The team at Bricoleur Vineyards created the winery’s moniker from the French word bricoleur, which translates to: “One who starts building something with no clear plan, adding bits here and there, cobbling together a whole, while flying by the seat of their pants.”
The winery has been busy building for the last five years, but recently, it had to change plans in an instant.
Bricoleur was set to launch its stunning new Winery Barn and food program in April, just as the coronavirus altered life in the U.S. The team’s nimble philosophy came in handy, however. During shelter-in-place orders, the winery shifted to virtual wine tastings and showcased its new kitchen and executive chef, Shane McAnelly with its “Quarantine Kitchen” virtual experience. When health restrictions were partially lifted just before Memorial Day weekend, Bricoleur was ready for that, too.
“Over the weekend, we had roughly 200 people,” says Mark Hanson, chief executive officer and co-founder. “Most groups were two to six people. Everybody was probably 10 to 15 feet apart.”
Bricoleur Vineyards could accommodate its guests thanks to its kitchen and expansive outdoor space. Located just outside the Windsor town limits and within the Russian River Valley AVA, Bricoleur has ample seating outside the Winery Barn and has more space at its expansive pavilion. A pond provides another area to sit and sip, as does a bocce ball court and adjacent rose garden. Those areas are far apart from one another, each with its own feeling of seclusion in a beautiful setting.
Hanson, along with co-founders Elizabeth Hanson and Sara Hanson Citron, plan to use their space for more than profit. Ultimately, the winery aims to host large gatherings of more than 100 people for family style, farm-to-table dinners that benefit local charities. “Whether it’s the Redwood Empire Food Bank, or the Boys and Girls Club or local schools, wanting to help others, using wine and food, was the impetus for our whole project,” says Hanson.
The winery’s ultimate goals are in sight. Meanwhile, as the community inches toward a full return of the dine-in, food-and-beverage scene, Bricoleur Vineyards offers complimentary virtual tastings with select purchases. The winery also offers the service with a donation to charity, such as the Nashville Wine Auction, which supports cancer research, and SWFL Children’s Charities.
In a Great Tastes first, I sat down, virtually, with Hanson, to taste a flight of four wines, sourced from Bricoleur’s estate vineyards on Starr Road in Windsor and at Kick Ranch in the Fountaingrove District AVA.
For our first taste, we try Bricoleur Vineyards’ 2019 Rosé of Pinot Noir. Made with 100 percent estate-grown Pinot, its light, peach-colored hue invites a sip. After willfully giving in, a graceful texture carries satisfying elements of raspberry, leading to an elegant finish. The winery produced 254 cases of this varietal, guided by winemaker, Cary Gott, who’s been in the business for more than 50 years. “He loves coaching or mentoring people at this stage. But he’s completely hands-on,” says Hanson. “He’s working with myself and with Tom Pearson, our assistant winemaker.”
Next, I pour a splash of 2018 Sauvignon Blanc. (Pouring my own wine is an adjustment from in-person tastings, but willfully embraced.) This is made with 100 percent Sauvignon Blanc grapes, grown at Kick Ranch. In fact, each wine tasted on this day is comprised entirely of varietal-specific fruit. For the Souvignon Blanc, Gott uses 25 percent neutral French Oak for aging, which is different than the conventional method of using stainless steel, giving the wine a surprising and smooth finish.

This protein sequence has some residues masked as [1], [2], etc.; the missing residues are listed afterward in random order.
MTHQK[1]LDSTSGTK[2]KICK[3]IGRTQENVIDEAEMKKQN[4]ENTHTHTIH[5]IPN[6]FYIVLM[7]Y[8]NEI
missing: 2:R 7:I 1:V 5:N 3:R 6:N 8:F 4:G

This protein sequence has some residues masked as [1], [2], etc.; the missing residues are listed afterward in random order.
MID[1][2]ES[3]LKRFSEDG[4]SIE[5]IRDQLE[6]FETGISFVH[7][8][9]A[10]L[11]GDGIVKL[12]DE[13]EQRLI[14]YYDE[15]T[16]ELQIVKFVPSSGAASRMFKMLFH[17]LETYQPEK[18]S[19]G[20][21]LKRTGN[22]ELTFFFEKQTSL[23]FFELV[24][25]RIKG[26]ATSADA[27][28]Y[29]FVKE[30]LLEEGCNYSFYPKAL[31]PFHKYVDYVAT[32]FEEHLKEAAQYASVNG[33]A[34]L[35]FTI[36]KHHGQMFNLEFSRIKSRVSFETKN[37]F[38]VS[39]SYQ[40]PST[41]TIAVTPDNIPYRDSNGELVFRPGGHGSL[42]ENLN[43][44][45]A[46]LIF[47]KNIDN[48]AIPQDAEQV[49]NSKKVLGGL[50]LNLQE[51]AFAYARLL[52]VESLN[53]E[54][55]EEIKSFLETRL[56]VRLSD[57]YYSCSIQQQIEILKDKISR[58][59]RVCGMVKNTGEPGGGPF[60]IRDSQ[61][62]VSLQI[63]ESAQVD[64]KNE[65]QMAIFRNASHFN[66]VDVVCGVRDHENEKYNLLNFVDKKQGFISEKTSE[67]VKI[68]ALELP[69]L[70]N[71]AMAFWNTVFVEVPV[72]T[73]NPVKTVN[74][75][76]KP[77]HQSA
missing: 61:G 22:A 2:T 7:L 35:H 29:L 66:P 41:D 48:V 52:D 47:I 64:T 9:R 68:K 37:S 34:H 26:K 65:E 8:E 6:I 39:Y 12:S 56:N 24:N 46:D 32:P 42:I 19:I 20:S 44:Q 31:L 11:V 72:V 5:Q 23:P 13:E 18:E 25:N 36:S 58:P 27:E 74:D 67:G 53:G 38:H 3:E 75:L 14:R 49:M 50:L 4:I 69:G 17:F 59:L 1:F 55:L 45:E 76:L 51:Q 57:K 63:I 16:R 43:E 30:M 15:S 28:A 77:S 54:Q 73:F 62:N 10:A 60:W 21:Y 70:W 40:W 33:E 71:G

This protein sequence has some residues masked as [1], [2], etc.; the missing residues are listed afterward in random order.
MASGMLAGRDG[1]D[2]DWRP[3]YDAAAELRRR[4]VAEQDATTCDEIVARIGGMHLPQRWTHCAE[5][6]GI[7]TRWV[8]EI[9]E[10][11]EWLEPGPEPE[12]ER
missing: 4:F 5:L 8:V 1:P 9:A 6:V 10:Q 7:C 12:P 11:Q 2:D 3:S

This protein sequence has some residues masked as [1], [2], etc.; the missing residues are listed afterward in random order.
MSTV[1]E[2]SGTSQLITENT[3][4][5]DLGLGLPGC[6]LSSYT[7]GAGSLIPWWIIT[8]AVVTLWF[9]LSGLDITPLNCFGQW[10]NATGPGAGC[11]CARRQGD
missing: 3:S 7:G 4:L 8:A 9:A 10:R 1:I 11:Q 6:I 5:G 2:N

For taste No. 3, Hanson and I pour ourselves a sip of 2018 Unoaked Chardonnay. Bricoleur Vineyards allows the pure flavors of its Russian River fruit to be revealed by aging the wine in stainless steel tanks rather than oak, and the result is splendid. For those who don’t care for oaked chardonnay, this is an absolute must try. It’s easy to spot thanks to its distinctive bottle, with the Bricoleur Vineyards logo adorned in silver on a green label. All of the winery’s labels are distinctive, in fact, with different colors on its lettering and design.
For our last virtual taste, I pour a drink of the winery’s 2017 Russian River Valley Pinot Noir. This is a Pinot that lives on the edge. Picked on the last day of August in 2017 due to unseasonably hot weather, this drink appears darker than most Pinots and delivers an intense, deep flavor of stone fruit with broad tannins.
It also delivered critical acclaim, earning a double gold score of 96 at the 2019 Harvest Challenge in Sonoma along with a double gold score of 94 at the American FineWine Competition in Florida. Hanson expects Bricoleur’s 2018 vintage to be even better, thanks to ideal weather that year.
There’s a lot to be seen and experienced at Bricoleur Vineyards, and it’s just getting started. Though they’re still flying by the seat of their pants, what’s most important isn’t lost on Mark, Elizabeth and Sarah. “We like to favor the fruit,” Mark says. “So many times people get carried away with oak barrels, and you don’t taste the grapes.” Their estate-grown fruit produced some refreshing, memorable tastes, and Bricoleur Vineyards has clearly built a winery to watch in the Russian River Valley.
Did you know? In addition to offering food pairing with its wine tasting packages, Bricoleur Vineyards employs an executive chef of note, Shane McAnelly. A veteran of the North Bay dining scene, having established Chalkboard restaurant and The Brass Rabbit in Healdsburg, McAnnelly spearheads Bricoleur’s Atelier Bricoleur experience, a seven-course wine and food pairing, featuring local ingredients, including some from the winery’s own garden.